The FBI is assisting Dominican authorities in probing the deaths; the results of toxicology studies are expected in the coming days. But the families have ordered autopsies of their own, and in the case of the Maryland couple, at least, a separate toxicology study.
“The family wants to know the truth,” said Steven Bullock, who is representing the survivors of Cynthia Ann Day and Nathaniel Edward Holmes. “They don’t want investigations to be skewed. I’m not suggesting that would be the case, but they simply want to take no chances.”
Day, 49, and Holmes, 63, were found dead May 30 in their room at the Grand Bahia Principe La Romana. Miranda Schaup-Werner, 41, died five days earlier at the neighboring Luxury Bahia Principe Bouganville.
The Bahia Principe company, which owns the hotels, is waiting for toxicology results “to determine what caused the deaths and whether there’s any link,” a spokesman said.
The State Department has confirmed the deaths of 11 U.S. citizens in the past year and a half. U.S. and Dominican officials say that’s not an unusual number for an island that receives more than 2 million Americans annually.
Dominican Tourism Minister Francisco Javier Garcia has said all of the deaths appeared to have been from natural causes, and the number of Americans who have died there has fallen by more than half in the past three years.
Dominican officials say preliminary autopsy findings show that Schaup-Werner died of a heart attack. Medical examiners concluded that the death was “purely natural.” Santos Jimenez Paez, the forensic doctor who examined her body in Santo Domingo, said it showed “no signs of intoxication of any kind.”
Her family is waiting for the results of an independent investigation in the United States, attorney Joseph Cullen said.
The deaths together of Day and Holmes remain unexplained.
“We were all surprised that they had died together,” said the medical examiner who performed autopsies on the couple in the Dominican Republic. She spoke on the condition of anonymity because she was not authorized to comment publicly.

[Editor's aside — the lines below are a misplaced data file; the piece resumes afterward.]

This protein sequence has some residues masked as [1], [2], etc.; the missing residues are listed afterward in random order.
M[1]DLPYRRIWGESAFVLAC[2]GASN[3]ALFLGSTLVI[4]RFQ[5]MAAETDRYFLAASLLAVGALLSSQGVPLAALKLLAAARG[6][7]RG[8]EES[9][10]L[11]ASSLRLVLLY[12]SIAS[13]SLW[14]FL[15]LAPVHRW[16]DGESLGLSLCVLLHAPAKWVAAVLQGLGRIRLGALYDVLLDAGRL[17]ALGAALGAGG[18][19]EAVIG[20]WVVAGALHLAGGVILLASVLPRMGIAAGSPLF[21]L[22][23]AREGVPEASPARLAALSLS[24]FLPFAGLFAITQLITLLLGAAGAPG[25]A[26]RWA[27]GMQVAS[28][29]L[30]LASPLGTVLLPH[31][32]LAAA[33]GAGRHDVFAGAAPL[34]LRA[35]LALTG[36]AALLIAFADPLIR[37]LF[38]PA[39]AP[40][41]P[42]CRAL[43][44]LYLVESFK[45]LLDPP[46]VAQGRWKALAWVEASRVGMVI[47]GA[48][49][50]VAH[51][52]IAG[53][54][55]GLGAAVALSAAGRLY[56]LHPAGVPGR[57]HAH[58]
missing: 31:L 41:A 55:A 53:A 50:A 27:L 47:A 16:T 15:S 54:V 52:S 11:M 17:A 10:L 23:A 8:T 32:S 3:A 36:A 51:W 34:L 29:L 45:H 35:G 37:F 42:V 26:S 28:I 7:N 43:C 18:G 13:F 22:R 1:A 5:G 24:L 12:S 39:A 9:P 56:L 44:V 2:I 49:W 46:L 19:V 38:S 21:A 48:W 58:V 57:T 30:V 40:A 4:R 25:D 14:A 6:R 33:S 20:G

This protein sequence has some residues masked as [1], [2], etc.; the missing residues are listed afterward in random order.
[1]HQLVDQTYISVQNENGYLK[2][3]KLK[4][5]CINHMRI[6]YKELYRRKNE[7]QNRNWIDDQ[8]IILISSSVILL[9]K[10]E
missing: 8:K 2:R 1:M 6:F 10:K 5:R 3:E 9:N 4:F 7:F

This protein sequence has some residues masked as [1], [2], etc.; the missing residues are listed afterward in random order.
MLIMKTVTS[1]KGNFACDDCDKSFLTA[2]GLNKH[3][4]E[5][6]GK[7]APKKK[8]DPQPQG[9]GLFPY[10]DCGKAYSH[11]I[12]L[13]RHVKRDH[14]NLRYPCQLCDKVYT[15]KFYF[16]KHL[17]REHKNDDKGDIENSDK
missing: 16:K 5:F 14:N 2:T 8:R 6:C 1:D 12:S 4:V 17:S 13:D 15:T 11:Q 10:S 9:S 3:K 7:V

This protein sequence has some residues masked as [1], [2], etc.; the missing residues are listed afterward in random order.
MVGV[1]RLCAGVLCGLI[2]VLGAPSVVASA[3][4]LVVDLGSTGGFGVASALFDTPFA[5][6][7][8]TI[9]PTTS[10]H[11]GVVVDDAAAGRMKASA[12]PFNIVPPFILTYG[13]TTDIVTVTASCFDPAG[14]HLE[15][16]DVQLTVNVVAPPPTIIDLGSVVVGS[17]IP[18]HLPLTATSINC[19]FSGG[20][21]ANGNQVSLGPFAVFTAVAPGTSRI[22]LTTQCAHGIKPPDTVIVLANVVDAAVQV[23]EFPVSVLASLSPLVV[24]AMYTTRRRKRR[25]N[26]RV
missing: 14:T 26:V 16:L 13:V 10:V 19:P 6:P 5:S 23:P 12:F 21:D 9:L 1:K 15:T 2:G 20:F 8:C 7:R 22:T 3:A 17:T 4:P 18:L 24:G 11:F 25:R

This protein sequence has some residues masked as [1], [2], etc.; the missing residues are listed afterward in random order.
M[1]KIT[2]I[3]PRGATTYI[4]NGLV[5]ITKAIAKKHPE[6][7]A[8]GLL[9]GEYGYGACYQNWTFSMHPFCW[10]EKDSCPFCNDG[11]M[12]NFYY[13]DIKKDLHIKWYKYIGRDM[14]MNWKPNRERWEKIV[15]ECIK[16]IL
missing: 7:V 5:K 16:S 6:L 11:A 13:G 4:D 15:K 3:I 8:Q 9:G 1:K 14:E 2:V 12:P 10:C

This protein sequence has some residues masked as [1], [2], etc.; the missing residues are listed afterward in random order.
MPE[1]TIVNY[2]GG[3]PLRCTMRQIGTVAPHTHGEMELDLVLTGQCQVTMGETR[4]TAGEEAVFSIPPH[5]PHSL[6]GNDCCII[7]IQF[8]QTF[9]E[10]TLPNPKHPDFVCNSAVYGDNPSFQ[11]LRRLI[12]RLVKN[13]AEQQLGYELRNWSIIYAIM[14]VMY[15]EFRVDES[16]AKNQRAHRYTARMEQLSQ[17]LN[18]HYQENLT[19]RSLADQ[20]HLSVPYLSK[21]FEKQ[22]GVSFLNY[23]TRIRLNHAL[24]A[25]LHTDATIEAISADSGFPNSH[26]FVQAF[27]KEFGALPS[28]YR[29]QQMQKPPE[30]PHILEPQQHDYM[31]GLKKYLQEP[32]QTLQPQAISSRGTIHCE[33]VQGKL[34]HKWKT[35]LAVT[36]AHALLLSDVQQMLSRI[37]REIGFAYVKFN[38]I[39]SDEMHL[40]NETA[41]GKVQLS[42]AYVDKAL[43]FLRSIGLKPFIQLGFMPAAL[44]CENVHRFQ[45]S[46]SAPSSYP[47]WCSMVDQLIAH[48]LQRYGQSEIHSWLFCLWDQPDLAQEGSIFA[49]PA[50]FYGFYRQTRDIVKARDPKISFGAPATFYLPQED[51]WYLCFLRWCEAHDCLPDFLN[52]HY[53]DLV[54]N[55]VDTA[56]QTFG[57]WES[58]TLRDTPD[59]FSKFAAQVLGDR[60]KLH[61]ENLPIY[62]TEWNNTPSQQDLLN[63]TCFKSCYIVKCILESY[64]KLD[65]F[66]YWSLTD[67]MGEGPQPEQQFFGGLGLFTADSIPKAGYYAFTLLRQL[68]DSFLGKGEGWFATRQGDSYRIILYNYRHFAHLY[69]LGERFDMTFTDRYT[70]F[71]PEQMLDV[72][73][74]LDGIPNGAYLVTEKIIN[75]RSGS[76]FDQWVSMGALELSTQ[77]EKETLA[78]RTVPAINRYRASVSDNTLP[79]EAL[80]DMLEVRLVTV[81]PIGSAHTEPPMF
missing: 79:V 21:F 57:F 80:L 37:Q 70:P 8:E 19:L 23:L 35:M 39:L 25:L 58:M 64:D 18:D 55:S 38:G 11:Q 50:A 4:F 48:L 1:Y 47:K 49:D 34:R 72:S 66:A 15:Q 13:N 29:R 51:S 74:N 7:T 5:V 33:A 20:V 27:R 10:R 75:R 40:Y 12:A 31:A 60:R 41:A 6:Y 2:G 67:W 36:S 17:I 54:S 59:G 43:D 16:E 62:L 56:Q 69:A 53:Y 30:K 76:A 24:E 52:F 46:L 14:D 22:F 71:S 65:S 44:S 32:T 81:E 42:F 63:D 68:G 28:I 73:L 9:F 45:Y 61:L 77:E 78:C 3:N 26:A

“We found that they were both hypertense, but it’s still extremely weird that they both died at the same time.”
The examiner said there was no indication of violence, and pesticide poisoning — one theory — seemed unlikely because the hotel was full and no other deaths were reported during those days.
Before Day died, according to Bullock, the attorney, she asked an American friend at another resort to bring her a medication to control diarrhea. Day told her that she and Holmes were feverish and vomiting, Bullock said, and asked that she extend their stay because they couldn’t travel in their condition.
Day and Holmes were engaged to be married. Their funerals were this week.
“The family is devastated,” Bullock said. “They are hoping to know exactly what happened and move forward. We expect our results and the FBI results will achieve that, and that they will coincide.”
Media coverage of the deaths has led hundreds of people to report to the website iwaspoisoned.com illnesses they say the suffered while traveling in the Dominican Republic. Many said they suspected tainted alcohol or pesticides. None of the reports were independently verified by The Washington Post, and there is no evidence to link them to any of the deaths. Officials and doctors in the Dominican Republic say they have not seen an unusual number of illnesses among tourists.
Hal King, an infectious diseases specialist and public health consultant based in Georgia, said pesticide poisoning could cause illnesses and deaths — but the fact that the deaths took place in different hotels reduces the likelihood of any connection.
“I want to be clear,” he said. “No conclusion can be made without epidemiological data. For now, we can only speculate.”
Barbarajean Magnani, director of toxicology at the Tufts Medical Center in Boston and chair of the toxicology committee of the College of American Pathologists, said pathologists ordinarily decide what to test for based on the symptoms the victims reported before dying.
In cases where pesticide poisoning is suspected, she said, investigators could look for enzyme activity in red blood cells. In cases where tainted alcohol is suspected, they could look for the presence of methanol.
Correction: An earlier version of this article misidentified the couple that was engaged to be married before they died in the Dominican Republic. The couple was Cynthia Ann Day and Nathaniel Edward Holmes.